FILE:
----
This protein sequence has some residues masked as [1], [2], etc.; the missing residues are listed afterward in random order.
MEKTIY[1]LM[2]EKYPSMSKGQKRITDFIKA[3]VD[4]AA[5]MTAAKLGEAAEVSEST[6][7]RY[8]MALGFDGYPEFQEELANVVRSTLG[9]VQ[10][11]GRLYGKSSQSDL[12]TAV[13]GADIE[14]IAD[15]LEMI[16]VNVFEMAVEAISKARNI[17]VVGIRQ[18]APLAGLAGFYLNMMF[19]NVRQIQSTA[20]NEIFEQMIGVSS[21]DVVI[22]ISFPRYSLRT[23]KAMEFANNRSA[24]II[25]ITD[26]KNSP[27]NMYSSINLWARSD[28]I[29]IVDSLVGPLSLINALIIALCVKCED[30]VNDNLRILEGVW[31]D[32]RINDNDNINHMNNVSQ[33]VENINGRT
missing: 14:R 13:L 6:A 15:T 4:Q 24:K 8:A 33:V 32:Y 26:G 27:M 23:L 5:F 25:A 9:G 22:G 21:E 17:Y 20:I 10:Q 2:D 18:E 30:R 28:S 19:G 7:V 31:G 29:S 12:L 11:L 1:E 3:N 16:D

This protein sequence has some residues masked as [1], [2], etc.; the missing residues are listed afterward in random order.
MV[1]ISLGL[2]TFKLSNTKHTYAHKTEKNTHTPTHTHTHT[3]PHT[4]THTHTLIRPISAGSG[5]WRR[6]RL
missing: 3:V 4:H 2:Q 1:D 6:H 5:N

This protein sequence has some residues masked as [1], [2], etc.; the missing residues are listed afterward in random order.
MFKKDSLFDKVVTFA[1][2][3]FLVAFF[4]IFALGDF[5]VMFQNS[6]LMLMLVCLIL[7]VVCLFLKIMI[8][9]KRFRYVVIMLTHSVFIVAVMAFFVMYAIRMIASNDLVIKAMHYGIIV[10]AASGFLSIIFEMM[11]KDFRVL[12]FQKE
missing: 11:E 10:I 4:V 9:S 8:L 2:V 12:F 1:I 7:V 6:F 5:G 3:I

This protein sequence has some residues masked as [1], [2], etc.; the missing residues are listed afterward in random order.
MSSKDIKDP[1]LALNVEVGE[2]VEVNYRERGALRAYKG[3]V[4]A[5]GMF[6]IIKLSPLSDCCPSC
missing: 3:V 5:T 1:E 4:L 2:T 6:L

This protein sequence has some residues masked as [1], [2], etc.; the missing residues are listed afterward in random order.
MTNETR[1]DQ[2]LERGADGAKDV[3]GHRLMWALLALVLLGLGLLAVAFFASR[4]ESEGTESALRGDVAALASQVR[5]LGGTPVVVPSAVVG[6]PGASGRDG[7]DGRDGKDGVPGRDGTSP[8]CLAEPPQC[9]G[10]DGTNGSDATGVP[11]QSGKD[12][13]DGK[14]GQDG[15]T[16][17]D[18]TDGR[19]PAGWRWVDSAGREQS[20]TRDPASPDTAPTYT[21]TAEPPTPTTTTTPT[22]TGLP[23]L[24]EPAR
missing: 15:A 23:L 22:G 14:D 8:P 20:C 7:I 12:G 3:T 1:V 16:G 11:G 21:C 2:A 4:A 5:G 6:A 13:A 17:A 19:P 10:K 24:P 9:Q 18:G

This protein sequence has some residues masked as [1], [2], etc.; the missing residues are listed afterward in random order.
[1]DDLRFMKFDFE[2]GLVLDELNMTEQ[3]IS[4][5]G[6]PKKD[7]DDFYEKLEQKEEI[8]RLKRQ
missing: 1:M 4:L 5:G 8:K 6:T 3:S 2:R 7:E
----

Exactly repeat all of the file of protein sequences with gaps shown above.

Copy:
This protein sequence has some residues masked as [1], [2], etc.; the missing residues are listed afterward in random order.
MEKTIY[1]LM[2]EKYPSMSKGQKRITDFIKA[3]VD[4]AA[5]MTAAKLGEAAEVSEST[6][7]RY[8]MALGFDGYPEFQEELANVVRSTLG[9]VQ[10][11]GRLYGKSSQSDL[12]TAV[13]GADIE[14]IAD[15]LEMI[16]VNVFEMAVEAISKARNI[17]VVGIRQ[18]APLAGLAGFYLNMMF[19]NVRQIQSTA[20]NEIFEQMIGVSS[21]DVVI[22]ISFPRYSLRT[23]KAMEFANNRSA[24]II[25]ITD[26]KNSP[27]NMYSSINLWARSD[28]I[29]IVDSLVGPLSLINALIIALCVKCED[30]VNDNLRILEGVW[31]D[32]RINDNDNINHMNNVSQ[33]VENINGRT
missing: 14:R 13:L 6:A 15:T 4:Q 24:K 8:A 33:V 32:Y 26:G 27:M 23:L 5:F 25:A 9:G 22:G 21:E 17:Y 20:I 10:Q 2:D 18:E 30:R 28:S 19:G 7:V 31:G 29:S 12:L 11:L 1:E 3:N 16:D

This protein sequence has some residues masked as [1], [2], etc.; the missing residues are listed afterward in random order.
MV[1]ISLGL[2]TFKLSNTKHTYAHKTEKNTHTPTHTHTHT[3]PHT[4]THTHTLIRPISAGSG[5]WRR[6]RL
missing: 3:V 4:H 2:Q 1:D 6:H 5:N

This protein sequence has some residues masked as [1], [2], etc.; the missing residues are listed afterward in random order.
MFKKDSLFDKVVTFA[1][2][3]FLVAFF[4]IFALGDF[5]VMFQNS[6]LMLMLVCLIL[7]VVCLFLKIMI[8][9]KRFRYVVIMLTHSVFIVAVMAFFVMYAIRMIASNDLVIKAMHYGIIV[10]AASGFLSIIFEMM[11]KDFRVL[12]FQKE
missing: 11:E 10:I 4:V 9:S 8:L 2:V 12:F 1:I 7:V 6:F 5:G 3:I

This protein sequence has some residues masked as [1], [2], etc.; the missing residues are listed afterward in random order.
MSSKDIKDP[1]LALNVEVGE[2]VEVNYRERGALRAYKG[3]V[4]A[5]GMF[6]IIKLSPLSDCCPSC
missing: 3:V 5:T 1:E 4:L 2:T 6:L

This protein sequence has some residues masked as [1], [2], etc.; the missing residues are listed afterward in random order.
MTNETR[1]DQ[2]LERGADGAKDV[3]GHRLMWALLALVLLGLGLLAVAFFASR[4]ESEGTESALRGDVAALASQVR[5]LGGTPVVVPSAVVG[6]PGASGRDG[7]DGRDGKDGVPGRDGTSP[8]CLAEPPQC[9]G[10]DGTNGSDATGVP[11]QSGKD[12][13]DGK[14]GQDG[15]T[16][17]D[18]TDGR[19]PAGWRWVDSAGREQS[20]TRDPASPDTAPTYT[21]TAEPPTPTTTTTPT[22]TGLP[23]L[24]EPAR
missing: 15:A 23:L 22:G 14:D 8:P 20:C 7:I 12:G 3:T 1:V 16:G 11:G 21:C 2:A 4:A 5:G 6:A 13:A 17:A 19:P 10:K 24:P 9:Q 18:G

This protein sequence has some residues masked as [1], [2], etc.; the missing residues are listed afterward in random order.
[1]DDLRFMKFDFE[2]GLVLDELNMTEQ[3]IS[4][5]G[6]PKKD[7]DDFYEKLEQKEEI[8]RLKRQ
missing: 1:M 4:L 5:G 8:K 6:T 3:S 2:R 7:E